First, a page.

Six Pemberton run-of-river proposals considered 

B.C. Hydro produces short list of projects it will evaluate for clean power call


Run-of-river rages on in Pemberton as B.C. Hydro has selected six projects in the area to move forward.

The projects have been brought forward under Hydro's Clean Power Call, which is seeking up to 5,000 gigawatt hours of "clean" or "renewable" energy each year from technologies such as hydro, wind, solar or geothermal energy.

B.C. Hydro has narrowed the number of proposals under consideration from 68 to 47, and six Pemberton projects are among them.

One of them is a run-of-river project planned for the Ryan River. Regional Power Inc., a Mississauga-based subsidiary of Manulife Financial, is pushing a project that will require burrowing a tunnel through Sugarloaf Mountain and diverting some of the river's flow to the other side, in order to generate up to 145 megawatts.

The proponent promises to build a salmon spawning channel at the mouth of the tunnel that the company claims could "save the Ryan" and bring wildlife back to an area that's been heavily impacted by industrial activity.

David Carter, executive vice-president of Regional Power, was happy with the news.

"Clearly we're very excited about having that opportunity," he said. "There's still lots of work ahead of us, but it's certainly a recognition on the part of the process that it's a worthy candidate."

Nigel Protter, a Pemberton-based consultant working with Regional Power to develop the project, was also pleased at the news that the Ryan is still under consideration.

"I think it's great news that the Ryan and other projects have been selected to move forward in the Clean Power Call," he said. "A lot of people thought the Clean Power Call was dead with the BCUC decision, and clearly in the eyes of the province it's not."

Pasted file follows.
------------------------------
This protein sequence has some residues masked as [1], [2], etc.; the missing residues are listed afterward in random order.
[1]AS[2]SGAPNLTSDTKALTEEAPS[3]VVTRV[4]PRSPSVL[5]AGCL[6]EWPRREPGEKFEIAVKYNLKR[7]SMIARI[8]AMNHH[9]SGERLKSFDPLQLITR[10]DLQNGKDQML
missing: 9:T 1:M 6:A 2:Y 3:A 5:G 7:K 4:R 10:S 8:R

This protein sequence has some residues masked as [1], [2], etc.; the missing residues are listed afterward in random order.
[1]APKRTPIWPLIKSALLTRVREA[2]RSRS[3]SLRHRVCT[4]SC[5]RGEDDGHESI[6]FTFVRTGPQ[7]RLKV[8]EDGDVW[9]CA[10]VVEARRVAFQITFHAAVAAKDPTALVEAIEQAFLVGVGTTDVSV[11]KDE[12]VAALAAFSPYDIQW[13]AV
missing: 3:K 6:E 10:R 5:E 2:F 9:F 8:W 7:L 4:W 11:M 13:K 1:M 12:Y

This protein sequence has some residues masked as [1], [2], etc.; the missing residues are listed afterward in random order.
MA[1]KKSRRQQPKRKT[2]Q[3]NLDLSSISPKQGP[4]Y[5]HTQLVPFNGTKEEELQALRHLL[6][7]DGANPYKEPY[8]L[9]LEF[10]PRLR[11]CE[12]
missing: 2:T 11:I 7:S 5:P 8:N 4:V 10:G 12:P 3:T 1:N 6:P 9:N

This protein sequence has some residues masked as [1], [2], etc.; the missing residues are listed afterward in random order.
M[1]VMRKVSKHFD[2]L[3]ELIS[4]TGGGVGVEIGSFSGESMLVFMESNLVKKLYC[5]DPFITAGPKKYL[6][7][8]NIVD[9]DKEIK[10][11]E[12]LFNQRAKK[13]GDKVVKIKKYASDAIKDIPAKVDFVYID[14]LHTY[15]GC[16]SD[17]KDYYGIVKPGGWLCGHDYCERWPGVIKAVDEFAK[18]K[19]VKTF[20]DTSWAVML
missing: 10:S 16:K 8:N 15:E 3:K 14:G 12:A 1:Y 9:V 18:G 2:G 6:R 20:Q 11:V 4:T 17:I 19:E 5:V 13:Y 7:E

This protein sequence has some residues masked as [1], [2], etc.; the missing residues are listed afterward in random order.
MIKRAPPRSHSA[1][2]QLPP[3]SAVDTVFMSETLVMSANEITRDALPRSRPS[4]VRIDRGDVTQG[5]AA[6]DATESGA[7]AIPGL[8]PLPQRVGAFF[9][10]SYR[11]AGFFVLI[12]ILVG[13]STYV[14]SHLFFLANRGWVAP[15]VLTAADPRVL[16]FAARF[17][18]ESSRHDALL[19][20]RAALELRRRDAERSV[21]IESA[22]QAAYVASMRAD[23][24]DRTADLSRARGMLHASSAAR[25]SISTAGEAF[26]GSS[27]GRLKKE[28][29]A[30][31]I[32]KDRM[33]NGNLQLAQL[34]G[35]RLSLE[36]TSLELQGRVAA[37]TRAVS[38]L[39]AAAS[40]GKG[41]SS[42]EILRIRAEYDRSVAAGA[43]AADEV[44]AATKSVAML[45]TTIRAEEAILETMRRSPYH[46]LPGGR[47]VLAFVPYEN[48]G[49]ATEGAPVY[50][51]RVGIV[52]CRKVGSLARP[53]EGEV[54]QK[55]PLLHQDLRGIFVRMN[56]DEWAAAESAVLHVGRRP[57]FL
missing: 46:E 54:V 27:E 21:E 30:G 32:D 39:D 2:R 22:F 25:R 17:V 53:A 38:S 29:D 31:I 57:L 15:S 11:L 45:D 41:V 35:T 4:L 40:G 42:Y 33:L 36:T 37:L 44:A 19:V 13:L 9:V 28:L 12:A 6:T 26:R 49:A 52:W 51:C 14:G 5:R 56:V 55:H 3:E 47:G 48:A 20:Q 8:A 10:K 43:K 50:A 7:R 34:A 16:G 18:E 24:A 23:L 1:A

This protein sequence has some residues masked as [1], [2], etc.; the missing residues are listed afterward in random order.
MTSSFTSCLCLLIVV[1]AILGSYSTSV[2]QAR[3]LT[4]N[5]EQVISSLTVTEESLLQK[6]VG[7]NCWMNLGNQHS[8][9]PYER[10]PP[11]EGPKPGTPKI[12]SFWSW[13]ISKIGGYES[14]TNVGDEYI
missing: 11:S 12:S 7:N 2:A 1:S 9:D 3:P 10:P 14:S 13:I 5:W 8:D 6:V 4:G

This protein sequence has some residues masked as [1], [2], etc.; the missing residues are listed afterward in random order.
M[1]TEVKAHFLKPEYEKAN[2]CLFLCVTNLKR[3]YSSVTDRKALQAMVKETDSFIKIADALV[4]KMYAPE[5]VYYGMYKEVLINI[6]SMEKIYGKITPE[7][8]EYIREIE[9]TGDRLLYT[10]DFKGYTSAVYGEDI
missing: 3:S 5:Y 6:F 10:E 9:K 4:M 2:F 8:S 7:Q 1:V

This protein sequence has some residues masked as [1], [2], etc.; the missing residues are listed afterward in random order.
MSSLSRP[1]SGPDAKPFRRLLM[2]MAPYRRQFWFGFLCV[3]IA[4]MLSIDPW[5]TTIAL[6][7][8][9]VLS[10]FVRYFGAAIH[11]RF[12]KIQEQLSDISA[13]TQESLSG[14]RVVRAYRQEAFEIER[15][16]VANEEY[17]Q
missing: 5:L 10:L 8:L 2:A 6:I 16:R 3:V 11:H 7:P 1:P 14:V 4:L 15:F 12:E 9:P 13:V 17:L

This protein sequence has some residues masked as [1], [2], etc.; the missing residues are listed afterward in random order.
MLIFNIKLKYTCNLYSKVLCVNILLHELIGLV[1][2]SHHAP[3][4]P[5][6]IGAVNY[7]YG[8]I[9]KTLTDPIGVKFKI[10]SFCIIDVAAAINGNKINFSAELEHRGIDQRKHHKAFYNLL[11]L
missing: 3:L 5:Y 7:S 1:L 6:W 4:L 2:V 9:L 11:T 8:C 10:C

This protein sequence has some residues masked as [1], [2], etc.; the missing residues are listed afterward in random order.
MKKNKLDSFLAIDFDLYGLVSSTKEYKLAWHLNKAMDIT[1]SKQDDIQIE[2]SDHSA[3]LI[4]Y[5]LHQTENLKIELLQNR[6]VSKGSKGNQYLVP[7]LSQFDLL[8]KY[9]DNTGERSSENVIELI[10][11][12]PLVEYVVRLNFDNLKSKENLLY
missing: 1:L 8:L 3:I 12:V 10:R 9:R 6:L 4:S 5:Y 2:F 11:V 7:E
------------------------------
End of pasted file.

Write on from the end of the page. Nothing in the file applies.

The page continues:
Protter was referring to a July 27 decision by the B.C. Utilities Commission that said the province's Long Term Acquisition Plan, which seeks to phase out gas-fired electricity generation and replace it with power from sources such as run-of-river, is not in the public interest where energy and self-sufficiency are concerned.

Part of that plan includes downgrading B.C.'s dependence on the Burrard Generating Station, a thermal plant fuelled by natural gas.

The province sought to cap its use of the station at 3,000 gigawatt hours per year, less than half its full capacity. But the commission said it should generate up to 5,000 gigawatt hours per year - effectively allowing it to produce more electricity than the provincial government wants it to produce.

"A lot of people will leap on that and think therefore that the BCUC should have had the last say," Protter said. "Of course that's entirely arguable whether it should or it shouldn't. The definition of public interest is not necessarily in alignment with today's ideas about clean energy, climate change and energy security."

Asked where the Ryan project stands now, he said it's currently undergoing an Environmental Assessment that will provide another opportunity for public comment later in the process. That period will come after a multitude of studies have been completed.

But the Ryan isn't the only project being considered in Pemberton. Also on the clean power table are five projects being proposed by Innergex, a renewable energy company headquartered in Longueil, Quebec. Innergex's projects are on the Hurley River, Gun Creek, the Upper Lillooet River, Boulder Creek and North Creek.

Innergex, which also developed the Fitzsimmons Creek project, holds a 66 and two-thirds per cent share in the projects, with the remaining ownership held by Ledcor Power Group Ltd.

Richard Blanchet, vice-president of Innergex's Western Region, said the company is "very pleased" that B.C. Hydro is moving forward with its projects.

"We are confident that we have projects of good quality," he said, adding that developers with the company are engaged in ongoing discussions with First Nations about siting the projects near Pemberton.


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